The Term of the Collective Unconscious (1936), Part 2


I see and know as I want to write part 2 of my latest post, I still have some “serial” posts waiting to continue writing, but I believe this one is important enough to continue first! Therefore, let’s keep up this one to find out our own inner past, which I count on. And as Jung himself mentioned: the second is a presentation of its importance for psychology.

To be honest, I would like to ask Dr Jung if he believes in reincarnation, as I think in the permanent exams which we must get through! For me, there is a solid relationship to our past; if we only remember, it could free us from this lockdown of our understanding. Anyway, let’s go on.; (As we read, there are some ads in the human soul which separate us from animals, apart of instinct.)

2; The psychological meaning of the collective unconscious. (a)

Our medical psychology, which grew out of professional practice, emphasizes the personal nature of the psyche. I mean primarily the views of Freud and Adler. It is a psychology of the person, and its etiological or causal factors are considered almost entirely personal in nature. After all, even this psychology is based on certain general biological factors, such as the sexual instinct or the urge to assert oneself, and by no means merely on personal idiosyncrasies. It is compelled to do so insofar as it claims to be an explanatory science. Neither of these views disputes the instincts that animals and humans share nor their impact on personal psychology. Instincts, however, are non-personal, widespread and hereditary factors of a motivating character, which are often so remote from the fringes of consciousness that modern psychotherapy is faced with the task of helping the patient to become aware of them.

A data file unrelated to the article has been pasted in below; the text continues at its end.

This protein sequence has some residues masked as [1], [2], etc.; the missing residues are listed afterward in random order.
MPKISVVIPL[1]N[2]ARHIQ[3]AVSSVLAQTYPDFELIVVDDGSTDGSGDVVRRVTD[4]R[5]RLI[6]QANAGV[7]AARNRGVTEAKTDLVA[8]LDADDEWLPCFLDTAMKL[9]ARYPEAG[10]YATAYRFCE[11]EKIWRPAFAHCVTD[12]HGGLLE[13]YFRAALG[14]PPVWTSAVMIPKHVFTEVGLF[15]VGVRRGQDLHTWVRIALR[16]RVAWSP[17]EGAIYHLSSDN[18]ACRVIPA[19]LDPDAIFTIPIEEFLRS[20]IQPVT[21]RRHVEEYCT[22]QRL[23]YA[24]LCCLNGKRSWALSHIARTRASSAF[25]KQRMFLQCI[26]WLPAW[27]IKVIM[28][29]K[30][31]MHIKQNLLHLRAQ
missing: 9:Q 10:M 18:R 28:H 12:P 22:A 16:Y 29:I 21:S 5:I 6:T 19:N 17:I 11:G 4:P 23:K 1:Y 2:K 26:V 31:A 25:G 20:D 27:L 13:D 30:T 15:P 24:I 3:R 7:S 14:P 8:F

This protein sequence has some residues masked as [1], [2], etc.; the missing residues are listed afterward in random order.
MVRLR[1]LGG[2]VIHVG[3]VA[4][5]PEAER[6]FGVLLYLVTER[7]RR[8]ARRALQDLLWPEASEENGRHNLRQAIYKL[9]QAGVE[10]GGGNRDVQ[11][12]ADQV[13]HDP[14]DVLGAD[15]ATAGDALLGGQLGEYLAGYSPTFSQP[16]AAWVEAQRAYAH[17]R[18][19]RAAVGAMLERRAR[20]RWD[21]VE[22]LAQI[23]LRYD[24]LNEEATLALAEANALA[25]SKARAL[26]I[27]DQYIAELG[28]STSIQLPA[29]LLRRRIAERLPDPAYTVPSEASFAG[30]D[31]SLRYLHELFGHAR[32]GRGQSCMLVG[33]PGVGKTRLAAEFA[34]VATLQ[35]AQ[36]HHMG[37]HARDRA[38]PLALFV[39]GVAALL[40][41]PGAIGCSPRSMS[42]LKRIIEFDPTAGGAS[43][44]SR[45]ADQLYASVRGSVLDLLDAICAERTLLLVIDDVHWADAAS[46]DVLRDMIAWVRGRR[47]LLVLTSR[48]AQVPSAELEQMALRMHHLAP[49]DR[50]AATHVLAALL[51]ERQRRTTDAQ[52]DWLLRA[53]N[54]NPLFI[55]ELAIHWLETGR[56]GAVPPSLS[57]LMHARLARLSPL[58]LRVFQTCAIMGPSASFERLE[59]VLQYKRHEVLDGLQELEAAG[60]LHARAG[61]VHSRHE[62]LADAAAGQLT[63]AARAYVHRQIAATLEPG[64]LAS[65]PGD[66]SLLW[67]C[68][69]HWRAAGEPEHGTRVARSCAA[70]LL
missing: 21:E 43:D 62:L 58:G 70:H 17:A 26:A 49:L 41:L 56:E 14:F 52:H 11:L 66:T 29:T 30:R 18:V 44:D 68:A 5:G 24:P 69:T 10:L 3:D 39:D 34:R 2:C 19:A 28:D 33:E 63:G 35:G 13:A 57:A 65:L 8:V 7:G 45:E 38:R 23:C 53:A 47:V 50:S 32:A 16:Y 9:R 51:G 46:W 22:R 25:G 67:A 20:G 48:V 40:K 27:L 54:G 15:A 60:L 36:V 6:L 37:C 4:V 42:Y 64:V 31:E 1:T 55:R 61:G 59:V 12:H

Moreover, the instincts are not in their nature, unclear and vague. Still, they have specifically formed drives that pursue their inherent aims long before any realization, regardless of any degree of awareness. Hence they form very close analogies to the archetypes, so close that there is reason to believe that the archetypes are the unconscious images of the instincts themselves; in other words, they represent the basic pattern of instinctual behaviour.

Therefore, the collective unconscious hypothesis is about as daring as the assumption that instincts exist. It is fair to say that human activity is, to a large extent, influenced by instincts apart from the rational motivations of the conscious mind. Now, suppose it is asserted that innate and universal principles of form influence our imagination, perception, and thinking equally. In that case, it seems that a normally functioning understanding can discover just as much or just as little mysticism in this idea as in the instinct theory. Although this accusation of mysticism has often been levelled against my view, I must once again emphasize that the notion of the collective unconscious is neither a speculative nor a philosophical but an empirical matter. The question simply is; do such universal forms exist, or do they not? If there is, then there is an area of the psyche that can be called the collective unconscious. Diagnosing the collective unconscious is not always an easy task. It is not enough to emphasize the often apparent archetypal nature of unconscious products, for these can just as easily be inferred from acquisitions through language and upbringing. Cryptomnesia should also be ruled out, which in some cases is nearly impossible. Despite all these difficulties, enough individual cases remain that show, beyond a reasonable doubt, autochthonously resurrected mythological motifs. If such an unconscious exists at all, psychological explanations must take cognizance of it and subject certain supposedly personal etiologies to more severe criticism.